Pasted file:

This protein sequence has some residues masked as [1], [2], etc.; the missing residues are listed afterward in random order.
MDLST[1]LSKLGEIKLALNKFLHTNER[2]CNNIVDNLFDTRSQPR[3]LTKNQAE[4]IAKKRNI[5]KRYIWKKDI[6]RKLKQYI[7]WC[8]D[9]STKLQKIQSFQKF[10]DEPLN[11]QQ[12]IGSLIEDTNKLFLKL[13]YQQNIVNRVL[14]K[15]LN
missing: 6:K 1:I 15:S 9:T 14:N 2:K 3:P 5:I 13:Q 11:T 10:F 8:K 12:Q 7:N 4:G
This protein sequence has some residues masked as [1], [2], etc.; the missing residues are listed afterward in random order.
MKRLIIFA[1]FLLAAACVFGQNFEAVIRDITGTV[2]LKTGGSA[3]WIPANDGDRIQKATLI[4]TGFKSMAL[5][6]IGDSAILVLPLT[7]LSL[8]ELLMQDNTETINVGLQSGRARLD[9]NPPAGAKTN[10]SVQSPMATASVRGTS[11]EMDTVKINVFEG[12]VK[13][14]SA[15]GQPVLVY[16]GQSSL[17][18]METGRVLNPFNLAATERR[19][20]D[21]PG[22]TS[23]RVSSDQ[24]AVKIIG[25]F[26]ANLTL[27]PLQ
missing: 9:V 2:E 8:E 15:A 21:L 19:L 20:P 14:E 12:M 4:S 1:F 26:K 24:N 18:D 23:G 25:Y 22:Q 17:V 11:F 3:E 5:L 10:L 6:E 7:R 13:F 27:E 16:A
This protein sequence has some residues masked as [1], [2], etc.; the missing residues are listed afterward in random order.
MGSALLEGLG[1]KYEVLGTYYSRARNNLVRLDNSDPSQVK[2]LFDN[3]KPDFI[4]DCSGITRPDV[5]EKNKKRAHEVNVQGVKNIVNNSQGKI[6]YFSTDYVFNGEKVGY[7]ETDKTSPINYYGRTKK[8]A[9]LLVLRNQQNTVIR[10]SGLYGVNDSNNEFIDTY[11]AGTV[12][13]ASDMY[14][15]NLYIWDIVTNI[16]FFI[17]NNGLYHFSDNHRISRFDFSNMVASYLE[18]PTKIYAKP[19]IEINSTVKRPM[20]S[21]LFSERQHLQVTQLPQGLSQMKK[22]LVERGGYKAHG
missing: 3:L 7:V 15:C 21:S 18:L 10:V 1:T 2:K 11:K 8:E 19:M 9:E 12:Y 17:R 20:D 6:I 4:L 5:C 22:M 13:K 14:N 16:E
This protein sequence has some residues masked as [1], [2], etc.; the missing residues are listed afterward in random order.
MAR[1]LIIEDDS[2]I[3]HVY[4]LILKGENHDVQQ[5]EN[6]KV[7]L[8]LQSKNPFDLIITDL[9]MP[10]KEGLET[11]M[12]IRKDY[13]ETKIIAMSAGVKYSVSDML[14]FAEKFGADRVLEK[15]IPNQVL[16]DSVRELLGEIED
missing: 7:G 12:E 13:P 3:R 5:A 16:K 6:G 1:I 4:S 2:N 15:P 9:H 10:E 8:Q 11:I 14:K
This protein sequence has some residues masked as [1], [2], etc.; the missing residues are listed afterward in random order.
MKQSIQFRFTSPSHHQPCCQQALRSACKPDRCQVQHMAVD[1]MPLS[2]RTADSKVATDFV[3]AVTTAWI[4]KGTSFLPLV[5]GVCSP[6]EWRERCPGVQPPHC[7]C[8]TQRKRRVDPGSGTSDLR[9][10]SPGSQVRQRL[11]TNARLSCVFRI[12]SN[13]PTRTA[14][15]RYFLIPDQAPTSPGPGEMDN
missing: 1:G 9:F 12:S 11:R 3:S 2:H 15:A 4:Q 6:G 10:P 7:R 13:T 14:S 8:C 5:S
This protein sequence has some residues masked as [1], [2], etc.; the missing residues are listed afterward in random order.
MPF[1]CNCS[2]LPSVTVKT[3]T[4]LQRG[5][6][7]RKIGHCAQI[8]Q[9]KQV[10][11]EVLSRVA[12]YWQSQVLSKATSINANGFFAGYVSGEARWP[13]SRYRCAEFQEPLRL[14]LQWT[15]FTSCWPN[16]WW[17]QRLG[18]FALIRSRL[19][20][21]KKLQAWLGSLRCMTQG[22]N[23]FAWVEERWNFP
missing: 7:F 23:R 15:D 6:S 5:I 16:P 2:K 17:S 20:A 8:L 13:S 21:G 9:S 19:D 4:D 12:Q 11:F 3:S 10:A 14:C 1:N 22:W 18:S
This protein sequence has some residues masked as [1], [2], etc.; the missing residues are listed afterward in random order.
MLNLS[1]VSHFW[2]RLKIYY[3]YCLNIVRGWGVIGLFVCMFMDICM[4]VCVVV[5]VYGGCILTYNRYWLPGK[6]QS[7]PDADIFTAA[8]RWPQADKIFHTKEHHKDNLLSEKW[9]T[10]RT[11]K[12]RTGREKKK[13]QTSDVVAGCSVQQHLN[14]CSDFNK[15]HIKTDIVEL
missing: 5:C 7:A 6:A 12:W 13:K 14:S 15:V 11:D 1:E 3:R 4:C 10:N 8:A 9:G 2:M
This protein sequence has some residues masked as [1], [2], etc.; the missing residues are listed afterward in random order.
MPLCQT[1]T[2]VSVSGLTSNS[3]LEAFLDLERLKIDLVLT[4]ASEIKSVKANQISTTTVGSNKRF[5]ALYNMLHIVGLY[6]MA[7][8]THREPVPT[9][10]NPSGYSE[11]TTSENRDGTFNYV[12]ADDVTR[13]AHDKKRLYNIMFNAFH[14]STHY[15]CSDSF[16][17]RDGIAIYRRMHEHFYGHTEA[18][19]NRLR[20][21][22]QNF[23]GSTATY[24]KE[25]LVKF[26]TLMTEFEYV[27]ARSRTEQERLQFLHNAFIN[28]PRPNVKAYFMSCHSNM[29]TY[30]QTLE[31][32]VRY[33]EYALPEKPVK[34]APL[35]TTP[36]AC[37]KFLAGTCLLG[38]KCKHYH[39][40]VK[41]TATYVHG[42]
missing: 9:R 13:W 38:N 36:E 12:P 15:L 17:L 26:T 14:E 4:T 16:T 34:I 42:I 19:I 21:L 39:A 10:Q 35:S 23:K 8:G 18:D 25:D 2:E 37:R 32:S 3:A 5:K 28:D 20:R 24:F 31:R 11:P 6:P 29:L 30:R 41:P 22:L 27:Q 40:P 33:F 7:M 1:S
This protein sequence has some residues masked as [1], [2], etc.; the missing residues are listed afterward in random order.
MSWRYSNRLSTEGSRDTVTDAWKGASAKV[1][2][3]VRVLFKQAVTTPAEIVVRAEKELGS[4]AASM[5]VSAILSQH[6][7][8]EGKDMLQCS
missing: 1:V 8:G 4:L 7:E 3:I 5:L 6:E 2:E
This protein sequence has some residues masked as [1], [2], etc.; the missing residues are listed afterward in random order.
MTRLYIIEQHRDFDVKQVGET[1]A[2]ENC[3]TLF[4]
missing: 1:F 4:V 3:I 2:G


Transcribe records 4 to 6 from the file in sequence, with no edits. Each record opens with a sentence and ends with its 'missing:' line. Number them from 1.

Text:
This protein sequence has some residues masked as [1], [2], etc.; the missing residues are listed afterward in random order.
MAR[1]LIIEDDS[2]I[3]HVY[4]LILKGENHDVQQ[5]EN[6]KV[7]L[8]LQSKNPFDLIITDL[9]MP[10]KEGLET[11]M[12]IRKDY[13]ETKIIAMSAGVKYSVSDML[14]FAEKFGADRVLEK[15]IPNQVL[16]DSVRELLGEIED
missing: 7:G 12:E 13:P 3:R 5:A 16:K 6:G 1:I 4:S 2:N 15:P 9:H 10:E 8:Q 11:I 14:K
This protein sequence has some residues masked as [1], [2], etc.; the missing residues are listed afterward in random order.
MKQSIQFRFTSPSHHQPCCQQALRSACKPDRCQVQHMAVD[1]MPLS[2]RTADSKVATDFV[3]AVTTAWI[4]KGTSFLPLV[5]GVCSP[6]EWRERCPGVQPPHC[7]C[8]TQRKRRVDPGSGTSDLR[9][10]SPGSQVRQRL[11]TNARLSCVFRI[12]SN[13]PTRTA[14][15]RYFLIPDQAPTSPGPGEMDN
missing: 1:G 9:F 12:S 11:R 3:S 2:H 15:A 4:Q 6:G 10:P 7:R 13:T 14:S 8:C 5:S
This protein sequence has some residues masked as [1], [2], etc.; the missing residues are listed afterward in random order.
MPF[1]CNCS[2]LPSVTVKT[3]T[4]LQRG[5][6][7]RKIGHCAQI[8]Q[9]KQV[10][11]EVLSRVA[12]YWQSQVLSKATSINANGFFAGYVSGEARWP[13]SRYRCAEFQEPLRL[14]LQWT[15]FTSCWPN[16]WW[17]QRLG[18]FALIRSRL[19][20][21]KKLQAWLGSLRCMTQG[22]N[23]FAWVEERWNFP
missing: 7:F 23:R 15:D 6:S 5:I 16:P 2:K 17:S 20:A 8:L 13:S 21:G 9:S 19:D 4:D 12:Q 11:F 3:S 10:A 14:C 1:N 22:W 18:S